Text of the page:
Oh - and one thing they don't say on the tourist brochures - there's a slide down the Great Wall. There's a massive slide down the great wall. You drop about 600 feet, hitting speeds of 30 mph (that is if you don't have someone slow in front of you). We had so much fun that when Henry, Chip and I got to the bottom we bought another ticket up just to go back down again. The video above is from round one.

Tonight then, it was time for a trip to a traditional Chinese dinner with Mr. Chapman and one of Nathaniel's childhood friends. Now as I stated, I'm about as finicky as they come when it comes to trying new things and for every swimmer who I've talked to about moving outside of your comfort zone - take heart because tonight was your revenge. This restaurant took me well outside that. I tried a lot of things I wasn't really sure about (and truth be told, didn't try a lot more things I definitely wasn't sure about) and managed to eat enough to sustain myself through my next meal, but I did manage, did survive, and am definitely looking forward to Mrs. Chapman's scrambled eggs tomorrow morning.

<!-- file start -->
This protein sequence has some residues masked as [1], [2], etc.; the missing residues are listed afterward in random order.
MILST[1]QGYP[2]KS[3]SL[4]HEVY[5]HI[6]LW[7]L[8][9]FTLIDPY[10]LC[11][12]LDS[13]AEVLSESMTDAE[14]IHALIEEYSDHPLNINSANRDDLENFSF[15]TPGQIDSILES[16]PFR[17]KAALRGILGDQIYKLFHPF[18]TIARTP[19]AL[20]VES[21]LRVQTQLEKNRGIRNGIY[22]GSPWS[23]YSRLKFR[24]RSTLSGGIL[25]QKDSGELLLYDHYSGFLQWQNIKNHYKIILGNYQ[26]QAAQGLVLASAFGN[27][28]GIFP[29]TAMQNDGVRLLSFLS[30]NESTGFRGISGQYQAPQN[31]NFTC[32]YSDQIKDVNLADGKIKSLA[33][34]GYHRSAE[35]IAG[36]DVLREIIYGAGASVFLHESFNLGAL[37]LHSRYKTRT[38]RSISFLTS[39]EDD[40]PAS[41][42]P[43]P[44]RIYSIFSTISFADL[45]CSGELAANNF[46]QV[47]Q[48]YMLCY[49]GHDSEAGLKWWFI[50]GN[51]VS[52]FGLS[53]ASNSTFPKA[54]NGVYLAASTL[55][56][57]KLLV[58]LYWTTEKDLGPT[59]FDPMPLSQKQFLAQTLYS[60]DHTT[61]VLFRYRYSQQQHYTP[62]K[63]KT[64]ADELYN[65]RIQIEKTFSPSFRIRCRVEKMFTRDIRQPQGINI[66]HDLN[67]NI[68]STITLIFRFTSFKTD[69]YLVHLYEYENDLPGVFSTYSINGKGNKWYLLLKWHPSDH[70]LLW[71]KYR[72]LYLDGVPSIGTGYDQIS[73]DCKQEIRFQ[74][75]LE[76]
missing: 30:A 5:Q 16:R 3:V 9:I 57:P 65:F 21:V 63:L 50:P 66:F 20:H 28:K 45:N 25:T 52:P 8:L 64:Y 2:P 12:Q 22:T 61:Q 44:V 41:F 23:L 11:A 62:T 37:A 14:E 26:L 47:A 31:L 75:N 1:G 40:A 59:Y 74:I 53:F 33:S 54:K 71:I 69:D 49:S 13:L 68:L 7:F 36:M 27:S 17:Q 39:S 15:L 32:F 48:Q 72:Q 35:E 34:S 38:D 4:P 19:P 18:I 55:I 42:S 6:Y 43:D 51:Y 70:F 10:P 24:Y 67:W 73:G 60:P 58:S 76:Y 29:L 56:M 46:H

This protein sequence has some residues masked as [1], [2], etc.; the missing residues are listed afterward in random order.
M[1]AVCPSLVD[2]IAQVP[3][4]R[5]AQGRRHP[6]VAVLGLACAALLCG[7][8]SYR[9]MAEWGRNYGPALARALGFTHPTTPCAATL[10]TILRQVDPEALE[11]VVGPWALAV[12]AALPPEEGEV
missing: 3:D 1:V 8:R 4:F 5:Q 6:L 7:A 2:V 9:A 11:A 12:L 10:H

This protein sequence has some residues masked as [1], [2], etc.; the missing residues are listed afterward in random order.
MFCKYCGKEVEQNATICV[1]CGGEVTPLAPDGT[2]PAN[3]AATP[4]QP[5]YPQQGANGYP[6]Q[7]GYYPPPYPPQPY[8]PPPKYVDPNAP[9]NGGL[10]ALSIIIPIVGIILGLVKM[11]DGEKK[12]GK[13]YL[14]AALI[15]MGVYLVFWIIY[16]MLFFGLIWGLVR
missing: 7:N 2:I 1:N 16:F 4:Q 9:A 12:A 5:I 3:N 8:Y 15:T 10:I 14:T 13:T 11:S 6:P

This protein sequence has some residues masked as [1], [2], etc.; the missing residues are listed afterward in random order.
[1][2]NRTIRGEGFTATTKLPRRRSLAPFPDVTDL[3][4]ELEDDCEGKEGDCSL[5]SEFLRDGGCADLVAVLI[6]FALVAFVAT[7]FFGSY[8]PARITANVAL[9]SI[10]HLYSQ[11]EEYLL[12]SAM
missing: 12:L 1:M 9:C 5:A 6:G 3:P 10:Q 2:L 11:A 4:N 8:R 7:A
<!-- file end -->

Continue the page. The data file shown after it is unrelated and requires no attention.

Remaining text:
Finally - we wrapped up the night at a lounge next door to the restaurant. It wasn't like the club of last night (as the timestamp will show), and was much more my pace. Some of the youngsters who were out a little too late, imbibed a little too much and had to be up a little too early this morning decided to turn in early. I decided to tag along in order to start typing this up and get some more photos uploaded, when who do we see in the elevator but none other than three-time Olympian Gary Hall, Jr. Gary is an icon of our sport. He's gone from arrogant, brash young ass to outspoken proponent of our sport and against doping. He's one of those guys who if you know me, you wouldn't think I like him because of some of his outrageousness, but the truth is, I think he's great. That belief was cemented tonight in talking with him for just a few moments. He was gracious, he was modest (I said, "Gary, I just have to ask . . . why no 100-free, you'd have made the team" and he just demurred quitely). He was accomodating of our photo request (and even a second photo when the flash didn't go off). Finally, we spoke a little about each other's websites and he capped the day with, "I aspire to be and have messageboards as popular as yours."